Saturday, February 22, 2020

Northern Italian Towns In Lockdown After Deaths From Virus

Northern Italian towns locked down after two die from virus

A dozen towns in northern Italy effectively went into lockdown Saturday after the deaths of two people infected with the new virus from China and a growing cluster of cases with no direct links to the origin of the outbreak abroad.
The secondary contagions prompted local authorities in the Lombardy and Veneto regions to close schools, businesses and restaurants and to cancel sporting events and Masses. The mayor of Milan, Italy’s business capital and the regional capital of Lombardy, shuttered public offices.
A 78-year-old man infected with the virus died in Veneto. A post-mortem test performed on a 77-year-old woman in Lombardy came back positive, though it wasn’t clear if illness from the virus caused her death.
“In zones considered hotspots, neither entry or exit will be authorized without special permission,” Prime Minister Giuseppe Conte said during a press conference.
79 people in Italy have been confirmed to be carrying the virus, most of them in the Lombardy region.
Late Saturday, officials suspended three Serie A soccer matches scheduled for Sunday in the northern regions of Lombardy and Veneto: Inter Milan vs. Sampdoria, Atalanta vs. Sassuolo and Hellas Verona vs. Cagliari.
Three other matches in Genoa, Turin and Rome on Sunday were going ahead as scheduled.
Hundreds of residents and workers who came into contact with people who tested positive for the virus in Italy were put into isolation pending results of their tests. Civil protection crews set up a tent camp outside a closed hospital in Veneto to screen medical staff for the virus.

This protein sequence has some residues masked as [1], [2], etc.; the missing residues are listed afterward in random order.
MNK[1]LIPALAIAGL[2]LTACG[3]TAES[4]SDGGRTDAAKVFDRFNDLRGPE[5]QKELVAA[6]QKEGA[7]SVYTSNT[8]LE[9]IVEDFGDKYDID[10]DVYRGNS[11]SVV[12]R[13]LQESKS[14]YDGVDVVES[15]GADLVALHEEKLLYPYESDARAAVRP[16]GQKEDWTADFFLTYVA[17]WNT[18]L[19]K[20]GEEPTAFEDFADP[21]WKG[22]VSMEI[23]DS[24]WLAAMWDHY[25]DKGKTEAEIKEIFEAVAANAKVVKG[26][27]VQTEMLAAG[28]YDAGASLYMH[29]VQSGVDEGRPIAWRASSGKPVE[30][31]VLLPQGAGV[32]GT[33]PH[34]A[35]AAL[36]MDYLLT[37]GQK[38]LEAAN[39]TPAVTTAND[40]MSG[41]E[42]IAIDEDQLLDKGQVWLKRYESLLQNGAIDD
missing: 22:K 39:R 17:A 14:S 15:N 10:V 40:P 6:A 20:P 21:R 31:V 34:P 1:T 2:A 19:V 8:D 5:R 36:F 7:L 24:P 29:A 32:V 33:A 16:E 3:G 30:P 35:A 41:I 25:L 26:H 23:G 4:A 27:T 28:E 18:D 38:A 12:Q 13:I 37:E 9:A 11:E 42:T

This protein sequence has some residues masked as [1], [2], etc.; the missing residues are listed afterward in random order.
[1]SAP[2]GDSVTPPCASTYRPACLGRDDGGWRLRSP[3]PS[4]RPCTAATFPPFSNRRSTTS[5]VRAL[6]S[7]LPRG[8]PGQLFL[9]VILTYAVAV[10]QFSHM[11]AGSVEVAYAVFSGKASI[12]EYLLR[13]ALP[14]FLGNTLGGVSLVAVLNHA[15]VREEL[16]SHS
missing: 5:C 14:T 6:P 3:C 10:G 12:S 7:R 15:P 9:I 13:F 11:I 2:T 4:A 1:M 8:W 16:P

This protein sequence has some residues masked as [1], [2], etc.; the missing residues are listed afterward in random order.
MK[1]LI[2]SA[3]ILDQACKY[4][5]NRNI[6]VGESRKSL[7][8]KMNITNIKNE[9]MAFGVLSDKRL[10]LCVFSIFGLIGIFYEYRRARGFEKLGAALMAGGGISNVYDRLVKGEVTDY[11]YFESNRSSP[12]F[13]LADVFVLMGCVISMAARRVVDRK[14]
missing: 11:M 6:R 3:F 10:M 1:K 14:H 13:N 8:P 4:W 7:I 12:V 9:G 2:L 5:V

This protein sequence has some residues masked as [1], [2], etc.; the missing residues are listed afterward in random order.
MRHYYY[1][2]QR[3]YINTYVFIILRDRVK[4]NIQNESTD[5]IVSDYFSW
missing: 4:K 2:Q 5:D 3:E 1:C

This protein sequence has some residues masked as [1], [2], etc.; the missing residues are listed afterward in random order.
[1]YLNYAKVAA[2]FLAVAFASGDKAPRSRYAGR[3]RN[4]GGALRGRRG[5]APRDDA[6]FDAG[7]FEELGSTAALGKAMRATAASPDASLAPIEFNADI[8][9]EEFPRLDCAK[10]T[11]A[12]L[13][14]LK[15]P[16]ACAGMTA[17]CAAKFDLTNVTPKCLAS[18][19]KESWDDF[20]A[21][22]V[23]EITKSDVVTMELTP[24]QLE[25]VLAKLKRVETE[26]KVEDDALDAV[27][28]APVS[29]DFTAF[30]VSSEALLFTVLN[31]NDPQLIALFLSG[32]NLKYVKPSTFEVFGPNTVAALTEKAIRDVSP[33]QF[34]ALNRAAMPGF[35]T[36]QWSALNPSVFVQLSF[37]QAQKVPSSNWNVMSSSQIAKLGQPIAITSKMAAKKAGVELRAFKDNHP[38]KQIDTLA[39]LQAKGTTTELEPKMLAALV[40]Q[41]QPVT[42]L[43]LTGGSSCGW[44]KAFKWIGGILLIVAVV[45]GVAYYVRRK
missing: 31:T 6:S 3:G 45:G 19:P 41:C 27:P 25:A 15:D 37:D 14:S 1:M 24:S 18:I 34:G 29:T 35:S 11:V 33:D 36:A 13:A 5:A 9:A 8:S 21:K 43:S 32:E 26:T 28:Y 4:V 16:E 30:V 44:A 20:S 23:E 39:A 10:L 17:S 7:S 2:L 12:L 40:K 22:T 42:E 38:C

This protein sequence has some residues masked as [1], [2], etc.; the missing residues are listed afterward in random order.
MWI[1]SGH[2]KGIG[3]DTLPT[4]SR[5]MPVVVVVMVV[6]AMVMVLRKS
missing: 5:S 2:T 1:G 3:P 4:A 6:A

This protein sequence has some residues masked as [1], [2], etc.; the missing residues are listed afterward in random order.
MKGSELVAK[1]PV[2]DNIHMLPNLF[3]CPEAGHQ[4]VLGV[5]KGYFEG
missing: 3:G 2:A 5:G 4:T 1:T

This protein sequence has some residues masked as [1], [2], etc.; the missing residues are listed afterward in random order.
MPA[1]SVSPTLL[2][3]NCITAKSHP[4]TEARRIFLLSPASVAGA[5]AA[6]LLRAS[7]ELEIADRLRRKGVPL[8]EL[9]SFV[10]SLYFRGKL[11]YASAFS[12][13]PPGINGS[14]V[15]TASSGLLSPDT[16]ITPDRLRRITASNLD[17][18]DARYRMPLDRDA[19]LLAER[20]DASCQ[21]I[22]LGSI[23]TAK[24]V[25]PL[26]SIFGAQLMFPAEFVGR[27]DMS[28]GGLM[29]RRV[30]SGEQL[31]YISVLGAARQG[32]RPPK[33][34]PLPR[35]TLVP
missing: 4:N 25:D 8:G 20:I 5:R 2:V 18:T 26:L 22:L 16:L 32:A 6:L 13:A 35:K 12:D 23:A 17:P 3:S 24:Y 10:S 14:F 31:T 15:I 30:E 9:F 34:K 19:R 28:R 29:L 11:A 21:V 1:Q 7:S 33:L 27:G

In the town of Codogno, where the first patient identified in the northern cluster was in critical condition, closed supermarkets, restaurants and shops made the main street practically a ghost town. The few people out wore face masks, which were coveted items after selling out at pharmacies
Late Saturday, civil protection officials said 79 people had contracted the virus, including the two who died and one who was cured. Of the remaining 76, 54 were in Lombardy, 17 in Veneto, two in Emilia Romagna, two in Lazio — a Chinese couple from Wuhan — and one in Piemonte.
Lombardy government authorities said the region’s cases were traceable to a 38-year-old Italian who hadn’t traveled to China, but it remained unclear how he was infected. Ten towns in Lombardy received orders to suspend nonessential activities and services.
Veneto regional president Luca Zaia said Saturday that the contagion showed that the virus is transmitted like any flu and that trying to pinpoint a single source for the cases or to establish a link to China were no longer effective containment measures.
“You can get it from anyone,” he told reporters. “We can expect to have cases of patients who had no contact” with suspected carriers. While the virus isn’t particularly lethal, it can be for the elderly or people with existing conditions, he said.
The man who died in Veneto, for example, did not meet the main risk factors for the virus when he was diagnosed with pneumonia two weeks ago: he hadn’t traveled to China or come into contact with anyone who did. Therefore, the ill man wasn’t originally tested for the virus.
He was only tested after he didn’t respond to conventional pneumonia treatment, and by then it was too late, according to Francesca Russo, the head of healthcare for the Veneto region.
Along with eight other infected people, the man who died have formed a cluster in his hometown of Vo’Euganeo, population 3,300. Russo expressed relief that to date, none of the hospital personnel who treated him has tested positive.

Lombardy health and welfare ministry chief Giulio Gallera said that region’s cases also comprised a traceable cluster.
The first person to fall ill had met with a man who returned from China on January 21 and remains without symptoms. Other people acquired their infections from the patient who hadn’t been in China, either through contact with him or the hospital in Codogno where he first received treatment February 18.

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